Good news today out of New York:
New York City will begin making random checks of bags and backpacks at subway stations, commuter railways and on buses, officials announced today in the wake of a second wave of bombings on the London transit system. The checks will begin on Friday morning.
The announcement by Mayor Michael R. Bloomberg and Police Commissioner Raymond W. Kelly represents a significant ratcheting up of antiterrorism security in the city. Previous efforts have been limited in order to avoid causing delays in a city known for the hustle and impatience of its denizens.
Officials said the city has never before attempted to regulate the possessions of passengers in its sprawling, complex transit system. The city’s subway system alone has 468 stations and carries some 4.5 million passengers on an average weekday. Some of the larger stations have at least half a dozen entrances and exits. In New York City, relatively few people own cars, and the majority of those who commute via subway carry a bag of some sort filled with items needed for the entire day, including computers, business documents, gym clothes and makeup. Many people carry two bags. It is unclear how invasive the searches will be.
“We live in a world where sadly these types of security measures are necessary,” Mr. Bloomberg said. “Are they intrusive? Yes, a little bit. But we’re trying to find the right balance.”
About time! While it would be impossible to check every bag, it is a bit of a deterrent knowing that your bag can be checked. Will it stop would-be terrorists? Who knows…but doing nothing is not any better.
I hear there is a ton of screaming from the left on this, not surprisingly. The ACLU has chimed in also of course:
“The police can and should be aggressively investigating anyone they suspect is trying to bring explosives into the subway,” said Christopher Dunn, associate legal director at the New York Civil Liberties Union. “However, random police searches of people without any suspicion of wrongdoing are contrary to our most basic constitutional values. This is a very troubling announcement.”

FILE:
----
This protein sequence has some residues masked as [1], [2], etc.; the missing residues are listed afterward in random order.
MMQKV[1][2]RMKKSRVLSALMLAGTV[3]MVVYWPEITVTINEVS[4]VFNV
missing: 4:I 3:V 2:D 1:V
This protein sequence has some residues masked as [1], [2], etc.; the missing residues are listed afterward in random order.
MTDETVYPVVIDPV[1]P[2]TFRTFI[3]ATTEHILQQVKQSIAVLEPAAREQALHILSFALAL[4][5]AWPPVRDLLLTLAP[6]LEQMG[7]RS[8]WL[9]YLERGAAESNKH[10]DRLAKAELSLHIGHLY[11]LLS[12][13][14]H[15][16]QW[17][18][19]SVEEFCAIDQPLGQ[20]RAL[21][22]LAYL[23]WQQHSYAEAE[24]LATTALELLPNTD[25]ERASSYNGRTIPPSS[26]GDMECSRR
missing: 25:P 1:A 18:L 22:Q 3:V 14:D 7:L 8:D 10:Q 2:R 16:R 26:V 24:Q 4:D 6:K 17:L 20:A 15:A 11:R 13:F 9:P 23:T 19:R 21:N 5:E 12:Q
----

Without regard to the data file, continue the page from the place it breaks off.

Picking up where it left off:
Up to their usual idiocy as usual.
The thing is that if you don’t wish to have your bag searched, the police will let you leave the station. You are not forced to ride the subways, just as your not forced to use airlines but you still must submit to a search to get on a airplane. Why should the subways be any differn’t?
We can expect some real whining from the left on this one, but all in all…it’s a step in the right direction.
The one thing about this that pisses me off is the fact that they will not be able to profile:
“No racial profiling will be allowed,” Mr. Kelly said. “It’s against our policies. But it will be a systematized approach.”
Give me a break.
Daveed Gartenstein-Ross wrote an article recently about effective Anti-Terror policies where he states what should be the obvious to most people:
A far better policing model would seek to maximize our chances of disrupting a terrorist attack by more efficiently targeting the areas where terrorists are likely to strike. The first component of this model is less of an emphasis on keeping people out of soft targets (through metal detectors and the like), but attempting to identify potential bad guys once they?re inside. In New York subway stations, for example, this would involve roving policemen tasked with identifying possible terrorists. While we cannot search every man, woman and child climbing onto the subways, we can focus on those who best fit the terrorist profile.
Part of the necessary training that this policing model entails is identifying those who are most likely to be terrorists. Thus far, we as a society have shied away from addressing this because of the question of racial profiling. If we try to hone in on those who are most likely to be terrorists, will we inadvertently make Arab-Americans feel like despised second-class citizens?
One obvious answer is that someone can oppose racial profiling while favoring more intelligent anti-terror policing. Many non-racial factors ? such as gender, age, dress and behavior ? can be used to identify the most likely terrorists.
That caveat aside, addressing the racial aspect of terrorism is important both for effective policing and also for protecting the rights of racial minorities. After all, individual law enforcement officers are unlikely to ignore the fact that Arabs are statistically more likely to be Islamic terrorists than people of other ethnicities. Yet a large number of non-Arabs have been part of al-Qaeda also. Jose Padilla, accused of involvement in a ?dirty bomb? plot, is Latino. Richard Reid, the famed ?shoeicide bomber,? is of mixed Jamaican and Caucasian ancestry. And former metalhead and alleged al-Qaeda plotter Adam Gadahn is Caucasian (and part Jewish, to boot).
Solid intelligence and arrests will continue to form the backbone of protecting us domestically. But in addition, while nothing will guarantee invulnerability from future attacks, moving toward an intelligent model of anti-terrorist policing at the terrorists? targets will improve our chances of breaking up future attacks while avoiding an undue burden on society as a whole. Simply concluding that nothing can be done is both unpalatable and also inaccurate.
We’re moving in the right direction, 4 years after 9/11….a little late but always better late then never.